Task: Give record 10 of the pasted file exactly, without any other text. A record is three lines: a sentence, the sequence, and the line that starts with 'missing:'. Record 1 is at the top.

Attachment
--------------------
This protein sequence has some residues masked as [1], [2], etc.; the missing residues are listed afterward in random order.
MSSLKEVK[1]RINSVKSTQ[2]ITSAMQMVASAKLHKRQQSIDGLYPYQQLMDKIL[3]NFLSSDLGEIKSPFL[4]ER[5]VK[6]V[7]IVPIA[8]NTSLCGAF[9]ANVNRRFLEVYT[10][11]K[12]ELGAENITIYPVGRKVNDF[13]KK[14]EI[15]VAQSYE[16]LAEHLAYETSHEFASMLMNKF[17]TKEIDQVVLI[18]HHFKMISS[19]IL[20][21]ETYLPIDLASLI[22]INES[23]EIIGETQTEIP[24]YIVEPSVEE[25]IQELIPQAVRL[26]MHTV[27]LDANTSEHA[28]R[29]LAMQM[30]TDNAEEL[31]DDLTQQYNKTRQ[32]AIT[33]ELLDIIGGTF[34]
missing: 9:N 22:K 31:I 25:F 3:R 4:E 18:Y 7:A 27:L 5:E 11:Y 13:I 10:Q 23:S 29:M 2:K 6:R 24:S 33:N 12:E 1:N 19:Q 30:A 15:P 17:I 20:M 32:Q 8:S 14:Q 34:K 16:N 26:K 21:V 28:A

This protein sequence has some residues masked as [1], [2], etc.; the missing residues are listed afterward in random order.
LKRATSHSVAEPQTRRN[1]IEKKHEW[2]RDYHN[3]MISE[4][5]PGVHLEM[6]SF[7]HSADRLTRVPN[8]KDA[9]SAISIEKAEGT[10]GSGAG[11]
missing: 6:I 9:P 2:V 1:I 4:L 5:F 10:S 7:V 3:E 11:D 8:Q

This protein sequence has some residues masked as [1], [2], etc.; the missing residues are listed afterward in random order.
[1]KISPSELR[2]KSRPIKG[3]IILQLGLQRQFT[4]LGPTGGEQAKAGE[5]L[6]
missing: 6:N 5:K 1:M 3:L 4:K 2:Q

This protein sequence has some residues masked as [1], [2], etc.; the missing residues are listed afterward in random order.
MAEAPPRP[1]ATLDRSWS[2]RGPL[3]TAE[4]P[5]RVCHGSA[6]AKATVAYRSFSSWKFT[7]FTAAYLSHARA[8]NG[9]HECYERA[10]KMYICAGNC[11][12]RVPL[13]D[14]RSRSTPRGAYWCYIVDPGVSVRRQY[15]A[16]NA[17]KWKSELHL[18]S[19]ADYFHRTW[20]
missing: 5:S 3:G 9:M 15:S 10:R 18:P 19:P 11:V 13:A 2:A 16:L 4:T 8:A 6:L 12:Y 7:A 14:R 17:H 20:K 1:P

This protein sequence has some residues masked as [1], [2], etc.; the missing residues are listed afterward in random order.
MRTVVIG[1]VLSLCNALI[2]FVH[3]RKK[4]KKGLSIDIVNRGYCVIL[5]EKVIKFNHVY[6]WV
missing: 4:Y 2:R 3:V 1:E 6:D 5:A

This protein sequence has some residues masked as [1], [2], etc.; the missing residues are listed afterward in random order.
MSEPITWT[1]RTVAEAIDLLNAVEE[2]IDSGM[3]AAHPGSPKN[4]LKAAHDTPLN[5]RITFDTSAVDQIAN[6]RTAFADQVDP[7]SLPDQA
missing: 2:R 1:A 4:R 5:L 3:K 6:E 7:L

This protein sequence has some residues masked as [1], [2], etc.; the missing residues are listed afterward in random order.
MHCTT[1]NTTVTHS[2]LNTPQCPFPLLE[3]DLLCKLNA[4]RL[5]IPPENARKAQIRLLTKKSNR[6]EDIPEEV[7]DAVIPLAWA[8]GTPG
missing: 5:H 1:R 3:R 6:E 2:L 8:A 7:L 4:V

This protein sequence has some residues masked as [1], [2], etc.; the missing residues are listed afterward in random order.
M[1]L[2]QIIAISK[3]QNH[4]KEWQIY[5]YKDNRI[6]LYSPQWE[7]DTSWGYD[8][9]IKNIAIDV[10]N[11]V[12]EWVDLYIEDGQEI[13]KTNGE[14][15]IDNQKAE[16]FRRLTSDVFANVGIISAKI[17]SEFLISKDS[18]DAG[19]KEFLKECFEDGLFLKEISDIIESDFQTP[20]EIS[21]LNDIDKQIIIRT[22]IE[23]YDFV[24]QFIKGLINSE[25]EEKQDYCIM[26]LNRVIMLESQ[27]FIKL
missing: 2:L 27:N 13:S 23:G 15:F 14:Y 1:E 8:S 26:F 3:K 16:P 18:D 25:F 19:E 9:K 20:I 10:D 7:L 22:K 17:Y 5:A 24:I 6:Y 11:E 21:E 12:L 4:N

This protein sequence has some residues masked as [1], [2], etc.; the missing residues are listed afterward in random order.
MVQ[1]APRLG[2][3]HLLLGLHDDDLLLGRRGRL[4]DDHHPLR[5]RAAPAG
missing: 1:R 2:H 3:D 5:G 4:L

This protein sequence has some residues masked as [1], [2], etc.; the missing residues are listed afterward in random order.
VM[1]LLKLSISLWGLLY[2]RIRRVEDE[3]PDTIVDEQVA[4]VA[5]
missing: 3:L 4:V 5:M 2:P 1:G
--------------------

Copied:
This protein sequence has some residues masked as [1], [2], etc.; the missing residues are listed afterward in random order.
VM[1]LLKLSISLWGLLY[2]RIRRVEDE[3]PDTIVDEQVA[4]VA[5]
missing: 3:L 4:V 5:M 2:P 1:G